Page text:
If you haven’t heard of Generation Jones, you’re not alone — for years, the generation was lumped in with boomers until author Jonathan Pontell coined the term in 1999.

The moniker was helped to popularity in the late aughts to denote a young breed of new leaders, those who often felt overshadowed and overlooked in the wake of the larger boomer generation.

While there isn’t a formal age range for this phantom generation, it encompasses the youngest of the boomers (people born from 1946 to 1964) and the oldest members of Generation X (born from 1965 to 1979). President Obama (born 1961) is a prime example of the Jones bunch.

But how has this group fared since the term first found favor? We spoke with Pontell himself to find out more about how Generation Jones is faring as it approaches retirement.

So why have you dedicated a good amount of your time to researching Gen Jones? What was missing from the narrative of this generation?

Some years ago, it occurred to me that I was part of a lost generation between the boomers and Generation X. I was actually living abroad at the time, and it was sort of obvious that I’m not a boomer — and once I started hearing various details about what X’ers stereotypically were supposed to be about it, I realized that’s not me, either.

Then I came back to The States and spent a lot of time researching who this generation is, came up with a name for it, and put it out there. I think it’s important because — while labels certainly have limitations and are often misused — they also have some value in helping us make sense of ourselves.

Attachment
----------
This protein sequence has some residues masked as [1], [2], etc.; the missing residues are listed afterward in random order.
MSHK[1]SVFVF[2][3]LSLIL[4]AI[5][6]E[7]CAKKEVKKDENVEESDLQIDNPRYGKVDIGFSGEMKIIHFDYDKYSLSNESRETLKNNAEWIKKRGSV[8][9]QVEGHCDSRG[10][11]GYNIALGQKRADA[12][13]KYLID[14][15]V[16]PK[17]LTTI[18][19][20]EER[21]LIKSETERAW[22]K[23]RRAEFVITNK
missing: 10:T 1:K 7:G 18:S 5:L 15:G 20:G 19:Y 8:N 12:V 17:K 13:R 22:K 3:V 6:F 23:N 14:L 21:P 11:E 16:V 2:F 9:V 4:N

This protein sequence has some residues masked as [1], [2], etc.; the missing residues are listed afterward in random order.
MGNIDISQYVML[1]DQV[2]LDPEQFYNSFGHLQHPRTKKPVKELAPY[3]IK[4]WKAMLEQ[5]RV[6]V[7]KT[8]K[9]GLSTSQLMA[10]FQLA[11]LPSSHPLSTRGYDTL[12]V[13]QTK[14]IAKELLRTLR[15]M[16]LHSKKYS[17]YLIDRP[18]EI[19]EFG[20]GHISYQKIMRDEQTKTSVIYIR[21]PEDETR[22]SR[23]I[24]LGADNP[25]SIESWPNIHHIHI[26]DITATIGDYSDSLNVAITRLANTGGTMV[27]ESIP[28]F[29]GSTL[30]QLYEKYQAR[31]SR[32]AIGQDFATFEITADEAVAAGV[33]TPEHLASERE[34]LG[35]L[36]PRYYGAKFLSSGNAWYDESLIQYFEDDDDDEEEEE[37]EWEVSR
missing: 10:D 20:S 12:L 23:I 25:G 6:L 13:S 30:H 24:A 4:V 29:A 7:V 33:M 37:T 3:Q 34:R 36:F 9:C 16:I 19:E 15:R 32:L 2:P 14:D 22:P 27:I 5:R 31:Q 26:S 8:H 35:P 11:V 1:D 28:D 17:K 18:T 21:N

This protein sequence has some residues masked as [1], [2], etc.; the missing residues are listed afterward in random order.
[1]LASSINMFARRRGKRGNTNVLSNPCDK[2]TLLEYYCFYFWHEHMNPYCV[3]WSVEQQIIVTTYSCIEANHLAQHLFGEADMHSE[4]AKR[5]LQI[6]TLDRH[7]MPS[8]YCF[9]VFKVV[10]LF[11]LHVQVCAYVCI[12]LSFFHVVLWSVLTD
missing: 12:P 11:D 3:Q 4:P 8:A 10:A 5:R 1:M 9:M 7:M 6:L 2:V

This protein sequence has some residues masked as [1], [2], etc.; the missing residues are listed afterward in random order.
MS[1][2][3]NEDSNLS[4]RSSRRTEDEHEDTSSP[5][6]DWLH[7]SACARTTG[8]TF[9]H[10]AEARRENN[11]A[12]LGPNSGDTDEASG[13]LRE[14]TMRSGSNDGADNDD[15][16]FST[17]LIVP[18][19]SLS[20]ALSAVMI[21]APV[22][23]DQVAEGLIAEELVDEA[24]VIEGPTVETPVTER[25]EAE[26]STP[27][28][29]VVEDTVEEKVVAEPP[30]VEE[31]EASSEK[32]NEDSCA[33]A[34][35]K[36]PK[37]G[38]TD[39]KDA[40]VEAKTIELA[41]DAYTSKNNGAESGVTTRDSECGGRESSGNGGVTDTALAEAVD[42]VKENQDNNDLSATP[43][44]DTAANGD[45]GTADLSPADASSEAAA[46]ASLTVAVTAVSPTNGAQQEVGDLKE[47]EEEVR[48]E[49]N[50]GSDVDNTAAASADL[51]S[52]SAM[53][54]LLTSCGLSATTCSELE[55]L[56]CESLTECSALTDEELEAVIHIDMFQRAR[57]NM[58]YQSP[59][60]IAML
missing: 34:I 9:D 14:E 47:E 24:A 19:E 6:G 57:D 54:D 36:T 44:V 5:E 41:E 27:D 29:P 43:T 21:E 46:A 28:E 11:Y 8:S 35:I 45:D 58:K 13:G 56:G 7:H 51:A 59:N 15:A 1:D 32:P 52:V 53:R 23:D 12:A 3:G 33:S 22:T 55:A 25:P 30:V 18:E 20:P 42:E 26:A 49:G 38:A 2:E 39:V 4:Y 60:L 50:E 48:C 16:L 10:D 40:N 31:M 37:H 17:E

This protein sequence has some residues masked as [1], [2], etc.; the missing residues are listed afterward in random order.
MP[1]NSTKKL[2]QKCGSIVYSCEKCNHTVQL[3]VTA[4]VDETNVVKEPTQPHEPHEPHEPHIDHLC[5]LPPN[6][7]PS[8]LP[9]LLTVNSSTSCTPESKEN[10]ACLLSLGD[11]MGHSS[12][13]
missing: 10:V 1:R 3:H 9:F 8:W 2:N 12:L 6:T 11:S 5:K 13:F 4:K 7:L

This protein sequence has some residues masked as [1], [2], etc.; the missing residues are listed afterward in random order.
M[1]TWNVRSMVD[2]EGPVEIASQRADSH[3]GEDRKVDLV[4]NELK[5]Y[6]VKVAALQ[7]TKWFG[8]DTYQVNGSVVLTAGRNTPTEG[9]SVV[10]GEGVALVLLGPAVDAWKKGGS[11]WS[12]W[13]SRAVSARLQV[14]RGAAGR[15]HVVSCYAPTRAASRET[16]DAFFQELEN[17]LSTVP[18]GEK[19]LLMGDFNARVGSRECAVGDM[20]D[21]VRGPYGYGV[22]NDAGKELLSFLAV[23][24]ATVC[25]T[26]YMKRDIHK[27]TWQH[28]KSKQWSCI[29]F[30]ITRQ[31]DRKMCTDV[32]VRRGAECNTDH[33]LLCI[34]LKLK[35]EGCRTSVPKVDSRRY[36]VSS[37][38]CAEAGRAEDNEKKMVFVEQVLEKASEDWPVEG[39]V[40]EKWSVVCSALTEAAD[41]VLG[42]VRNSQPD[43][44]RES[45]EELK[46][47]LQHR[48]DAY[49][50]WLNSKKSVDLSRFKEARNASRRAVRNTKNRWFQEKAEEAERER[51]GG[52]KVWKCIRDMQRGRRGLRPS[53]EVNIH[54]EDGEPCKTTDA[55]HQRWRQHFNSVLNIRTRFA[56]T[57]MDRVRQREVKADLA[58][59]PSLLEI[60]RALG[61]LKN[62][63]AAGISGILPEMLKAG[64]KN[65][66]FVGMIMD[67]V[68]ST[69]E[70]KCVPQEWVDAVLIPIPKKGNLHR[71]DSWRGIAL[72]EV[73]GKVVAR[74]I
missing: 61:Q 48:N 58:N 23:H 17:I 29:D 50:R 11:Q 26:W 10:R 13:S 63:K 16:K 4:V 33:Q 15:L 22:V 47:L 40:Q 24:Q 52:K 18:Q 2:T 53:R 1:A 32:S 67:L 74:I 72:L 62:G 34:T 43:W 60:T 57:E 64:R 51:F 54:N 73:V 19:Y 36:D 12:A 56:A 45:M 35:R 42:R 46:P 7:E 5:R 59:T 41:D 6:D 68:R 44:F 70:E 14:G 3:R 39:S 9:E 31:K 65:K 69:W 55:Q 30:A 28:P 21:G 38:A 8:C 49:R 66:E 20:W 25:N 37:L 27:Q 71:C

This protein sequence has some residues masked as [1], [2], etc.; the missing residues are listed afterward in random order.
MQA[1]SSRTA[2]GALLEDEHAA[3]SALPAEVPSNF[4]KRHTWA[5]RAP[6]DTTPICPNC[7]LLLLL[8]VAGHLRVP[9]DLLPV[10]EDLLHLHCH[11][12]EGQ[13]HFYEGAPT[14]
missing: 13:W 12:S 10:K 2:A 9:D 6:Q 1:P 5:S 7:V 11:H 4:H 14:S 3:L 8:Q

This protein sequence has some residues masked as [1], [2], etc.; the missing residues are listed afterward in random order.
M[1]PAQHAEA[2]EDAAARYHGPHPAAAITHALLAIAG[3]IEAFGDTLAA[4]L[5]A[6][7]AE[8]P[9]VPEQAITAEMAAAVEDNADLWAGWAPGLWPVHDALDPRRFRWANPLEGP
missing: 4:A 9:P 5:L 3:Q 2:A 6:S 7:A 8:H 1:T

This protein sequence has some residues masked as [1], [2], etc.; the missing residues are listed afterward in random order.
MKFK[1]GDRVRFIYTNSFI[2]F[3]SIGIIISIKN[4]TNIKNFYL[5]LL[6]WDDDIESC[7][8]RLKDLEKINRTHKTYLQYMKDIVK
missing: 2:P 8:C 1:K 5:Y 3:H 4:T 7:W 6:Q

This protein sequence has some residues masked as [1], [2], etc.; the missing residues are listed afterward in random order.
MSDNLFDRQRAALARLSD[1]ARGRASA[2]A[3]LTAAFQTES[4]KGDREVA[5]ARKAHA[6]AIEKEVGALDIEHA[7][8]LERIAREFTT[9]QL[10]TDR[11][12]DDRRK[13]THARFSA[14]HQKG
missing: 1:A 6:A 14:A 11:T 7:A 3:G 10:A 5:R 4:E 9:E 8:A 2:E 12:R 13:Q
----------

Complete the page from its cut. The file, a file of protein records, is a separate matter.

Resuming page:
As part of your research, I understand you hired pollsters to study generational attitudes within this group. What were the results?

Over 80% of people in this age group, roughly born between the 1950s and 1960s, just overwhelmingly felt that they’d been mislabeled. When they hear [about an alternative], there’s this sort of “Aha!” moment. They say, “Oh wait, yeah, I never really did think I was a boomer. I didn’t think I was an X’er.” And it matters in terms of politics and culture and business.

Fundamentally, what are some characteristics of Jonesers that make you different from boomers and Gen X?

Part of it has to do with our upbringing, particularly in the ’60s and ’70s; of course every generation is defined in part by its formative years.